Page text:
Full Citation

  • Title One Vision: One Germany
  • Author Ellis, Walter
  • Publication Title The Sunday Times
  • Collection The Sunday Times Digital Archive, 1822-2006
  • Date Sunday,  Nov. 12, 1989
  • Issue Number 8622
  • Page Number 16
  • Place of Publication London, England
  • Language English
  • Document Type Article
  • Publication Section News
  • Source Library Times Newspapers Limited
  • Copyright Statement © Times Newspapers Limited.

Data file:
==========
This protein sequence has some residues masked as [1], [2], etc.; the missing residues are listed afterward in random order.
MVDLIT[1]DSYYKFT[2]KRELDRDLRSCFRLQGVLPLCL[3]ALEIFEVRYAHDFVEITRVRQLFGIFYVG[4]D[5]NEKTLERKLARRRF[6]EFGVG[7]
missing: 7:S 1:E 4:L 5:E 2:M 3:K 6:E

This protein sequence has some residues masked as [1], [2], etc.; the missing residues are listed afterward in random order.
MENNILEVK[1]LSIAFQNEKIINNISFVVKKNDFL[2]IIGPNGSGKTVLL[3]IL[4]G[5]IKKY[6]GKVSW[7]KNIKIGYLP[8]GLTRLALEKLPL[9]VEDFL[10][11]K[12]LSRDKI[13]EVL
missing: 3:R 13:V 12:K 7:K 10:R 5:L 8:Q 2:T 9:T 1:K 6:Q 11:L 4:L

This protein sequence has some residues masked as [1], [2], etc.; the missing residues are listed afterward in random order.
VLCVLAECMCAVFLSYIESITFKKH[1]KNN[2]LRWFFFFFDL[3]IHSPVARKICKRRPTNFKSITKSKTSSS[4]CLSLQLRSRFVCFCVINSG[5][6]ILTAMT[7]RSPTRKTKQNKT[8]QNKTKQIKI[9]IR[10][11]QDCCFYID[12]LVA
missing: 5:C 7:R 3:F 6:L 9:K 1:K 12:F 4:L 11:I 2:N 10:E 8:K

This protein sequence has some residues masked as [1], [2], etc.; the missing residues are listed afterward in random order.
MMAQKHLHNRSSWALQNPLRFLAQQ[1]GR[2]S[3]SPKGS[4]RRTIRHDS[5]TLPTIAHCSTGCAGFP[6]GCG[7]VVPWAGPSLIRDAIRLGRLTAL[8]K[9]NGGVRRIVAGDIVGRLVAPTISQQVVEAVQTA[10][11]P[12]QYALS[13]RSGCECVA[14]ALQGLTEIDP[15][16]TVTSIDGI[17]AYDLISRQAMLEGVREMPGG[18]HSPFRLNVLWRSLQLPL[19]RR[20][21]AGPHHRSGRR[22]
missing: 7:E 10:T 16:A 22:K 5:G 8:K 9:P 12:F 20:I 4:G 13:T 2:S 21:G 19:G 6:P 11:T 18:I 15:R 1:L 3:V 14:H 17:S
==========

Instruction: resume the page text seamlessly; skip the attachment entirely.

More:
- . ¦ . •¦ ._¦ r t r ™ ^ ^ ^ -. " : ; -:. '£':- >:: 54£ ":¦:-.: ir^rivi-SilSSSSSSSS EOTiFREEIMM — — —~^^—^—^^ • Helmut Koht stands on the threshoia or nistory ana iooks rorwara with awe. The occasion demands statesmanship , drive and imagination , if he is equal to the challenge, he could become the first chancellor of a unified Germany since Hitler , writes WALTER ELLIS _ THE surprise could scarcely have been greater had Joshua blown bis trumpet The Berlin Wall, symbol for 28 years of communist intransigence, breached with the stroke of a pen. For West Germany and its bluff, slightly awkward chancellor, Helmut Kohl, the astonishing events of the last week — culminating in the emotional celebra - tions in Berlin — represent the opportunity of a life - time . Kohl, who has led the Christian Democrat party (CDU) without particular distinction since the mid - 1970 s, has at last been given the chance to step out of the shadow of his Social Democrat predecessor, Hel - mut Schmidt. Intellectually haughty, Schmidt is confined in his retirement to writing com - mentaries for the liberal weekly Die Zeit. For Kohl, the time is now. Egon Krenz's decision to end travel restrictions be - tween East and West Ger - many changes utterly the relationship between the two bastard states. Most vitally , it clears the way to a reunited Germany, strad - dling the European Comm - unity and the re-emergent nations of the Soviet bloc. Mikhail Gorbachev may have been the architect but it seems increasingly likely that Kohl will be the first freeholder and principal occupant of the European Home. Bonn's jubilation at the speed with which history has changed direction is combined with an anxiety bordering on awe. It is not just the understandable dis - may over where the thou - sa n ds of East German refugees are to be housed, and who is to pay for them. It goes deeper, and Kohl shares the general trepida - tion . It is, after all, just 50 years since Hitler's disas - trous "Drang nach Osten" (Drive to the East) which created the present, explo - sive situation. Politicians of all parties are relishing the challenge laid down by East Germa - ny ' s virtual capitulation. At the same time, they are fearful of the potential that has been released. To calm their neighbours' nerves, they are emphasi - sing that the East German transformation is a victory for democracy and free - d om , not nationalism. Thursday's spontaneous singing of the national anthem in the Bundestag when news came through of Krenz's decision on travel was, we are assured, to the new words, not the old. A resurgent Germany, within this optimistic sce - nario , would be a key component of an integrated Europe. West Germany on its own is already the largest contributor to the EC budget and dominates the community's internat - ional trade. With the addi - tion of the GDR, it would confirm this domination and draw in valuable trade from the Eastern bloc. Triumphalism would therefore be vanquished by incorporation — or so the argument goes. What would develop, generated from Berlin, would be a wholly social and economic em - pire , ushering in a new era of peace and co-operation from the Atlantic to the Urals. It is an arguably splendid, if somewhat unicentric vi - sion . Where the disquiet arises is in consideration of the more down-to-earth matters of national terri - tory . On Wednesday, on the eve of Kohl's disrupted visit to Warsaw, the chan - cellor called on parliament to reassure the Poles on the vexed question of Germa - ny ' s eastern frontier. Earlier, Theodore Waigel, the finance minister, had outraged the SPD oppo - sition — and many on his own side — by insisting that a united Germany should be defined within its 1937 frontiers. These included large chunks of present-day Poland, including Silesia and Danzig (Gdansk). It is a measure of how far events have come that the federal republic, which shares no frontiers with Poland, should be discuss - ing the long-term geographi - cal extent of a united Germany. Hans-Dietrich Genscher, Bonn's veteran foreign min - i s ter , is keen to emphasise the benign nature of Ger - many 's ambitions. He has proposed a trade con - federation in which Eastern bloc countries would have preferential ties with the EC. Genscher is a long-term advocate of the democratic efficacy of trade. He rec ognises that industrial imp - erialism is an honourable alternative to war. He is also a Prussian by birth. For him, eastern Europe is home. Volker Rune, general sec - retary of the CDU, goes even further. He believes that as each of the eastern European nations embraces democracy, so they should be admitted as candidates for full EC membership. He cannot see how Turkey, three-quarters in Asia, can be considered while those like Hungary and Poland are not. Schmidt is more cau - tious , but concludes that there will have to be "a broad programme of eco - nomic modernisation and assistance" co-ordinated through Brussels. The former chancellor, who remains distrustful of the Krenz reforms, clearly accepts that the GDR needs Western economic assis - tance . He is less sure where the money is to come from. "It has to be said ," he writes in Die Zeit, "that this achievement of solidar - ity by our compatriots in the other German state will palpably be felt by us (in West Germany)." Schmidt expects the cost of aid to run into "many billions of deutschmarks" and foresees a need for supplementary taxes, or even a one-off levy on property. Eduard Heussen, spok es - man for the SPD in Bonn, agrees that the cost will be heavy and may well require extraordinary measures. He points out that much of the burden of supporting the estimated 300,000 East Ger - man refugees — as well as the lm who may be poised to come — is being borne by ordinary people. "They are the ones who must compete with the newcomers for homes and jobs . They pay most into our social security system. What we are talking about now is the need for a social detente. This is a national question." There is no doubt that the ideal of German unity and German leadership of a revived Europe scourged of communism is attractive to voters in the federal repub - lic . Yet the possible cost of the exercise will surely cause many to have second thoughts . One respected govern - ment adviser maintains that West Germany has the economic means to absorb the tide of migrants from the East without resort to special measures. He ad - mits , however , that housing the newcomers is a serious problem. Already, thou - sands of German service - men are in tents so the refugees can use their bar - racks . Washington has a - greed to a request that US soldiers and airmen should make all possible room available, while even the Reeperbahn, Hamburg's red light district, has been partly transformed to pro - vide hostels for the home - less . Bonn has responded with an emergency £2 billion home-building programme over the next four years. This is aimed not only at "Die Fluchtlinge" (fugi - tives ) from the GDR, but at the 300,000 "ethnic Ger - ma n s " expected to arrive over the next year as a result of separate deals with other Eastern bloc states. The difficulty is that houses take months, even years, to build, and the rising influx of migrants is reaching crisis proportions. If the total number of continued on next page 0 Pick-me-up : two East Germans celebrate their new freedom From the West : a Berliner hammers into the wall , watched by guards on the Brandenburg gate GERMANY precedented cash injection would come an increase in joint ventures and tech - nological and scientific ex - change schemes. No effort would be spared to reward democratic achievement. Theodore Waigel believes that the "democratic revolution" in East Ger - many is irreversible. Ques - tioned on unity, he replied that this would only come when the deutschmark and the ostmark achieved par - ity , and this would require massive Western invest - me nt . Reunification as an issue divides West Germans just as it has divided their country. To one Bonn government source, "East Germany has been in com - petition with West Ger - many for 40 years and it has lost the contest" He adds: "We do not prescribe what should hap - pen next East Germany must gain free self - determ - ination and then decide for itself. They must not come to us on their knees. It is a matter of self-esteem ." The same source is con - vinced , nonetheless, that the two states could soon share a common frontier with Poland. "It is an inevitability. The question is not if, but how and when and by what process. It is an historical necessity." Kohl seemed to echo this in Berlin on Friday. "Long live a free German father - land , a free united Europe," he told a cheering crowd. "We are and will remain one nation. Step by step we shall find our way to a common solution." A CDU policy-maker in Bonn listed three conditions for unity: democracy in the East, a free and united Europe and guaranteed sec - urity throughout the conti - nent . "Then we can begin. I am optimistic. We are seeing the total victory of freedom and democracy over social - ism and communism, and it has transformed our dream of unity into a concrete vision. One people divided is abnormal." , Helmut Kohl stands this week in the ante-chamber of history. He did not expect the convulsions that have now overwhelmed him. Yet if he is capable of responding with imagina - tion and drive, he may yet transform his previously lacklustre administration. He could even achieve what was until this month thought impossible: he could become the first chancellor of a united Germany since Adolf Hit - ler . Phnemen 0 continued from page 16 incomers should exceed lm, it is hard to see how the constitutional require - ment to give them homes can be honoured. "We cannot stop them. We have to receive them," said one senior government source, acknowledging an undercurrent of anxiety among working-class Ger - mans that threatens to turn into outright resentment. Many of the newcomers are young, talented and energetic. They include doc - tors , dentists, technicians and machine operators. At first, they were welcomed with open arms. Now they are beginning to be seen as unwanted competition in a crowded job market Simultaneously, they are a drain on financial re - sources . "There is no cri - sis ," says a source, "but some people do fear that federal programmes will be squeezed and reallocated." Heussen is convinced that the resentment is bubbling below the surface. "People are worried," he says. "They have simply not articulated it yet." All sides agree that the best solution would be for East Germans to remain at home and ensure the suc - cess of the GDR's promised economic reforms. Pre - sident Weizacker has urged potential refugees to re - consider . Hans-Jochen Vo - gel , the SPD leader, has appeared on East German television to issue the same plea. "We don't want to de - populate the GDR," said one leading official. "We don't want to inherit a wasteland." Viewed from Bonn, the financial and social ques - tio n needs to be addressed in the context of East German industrial recon - struction . To that end, Kohl promised "a new dimen - sion " of financial aid, put by one official at "many billions of deutschmarks" . This would follow democ - ratisation and free elections in the GDR. Without firm proof of progress in this direction, all aid would automatically be withheld. Parallel with this un- And from the East bulldozers move in to provide yet more openings in the Berlin Wall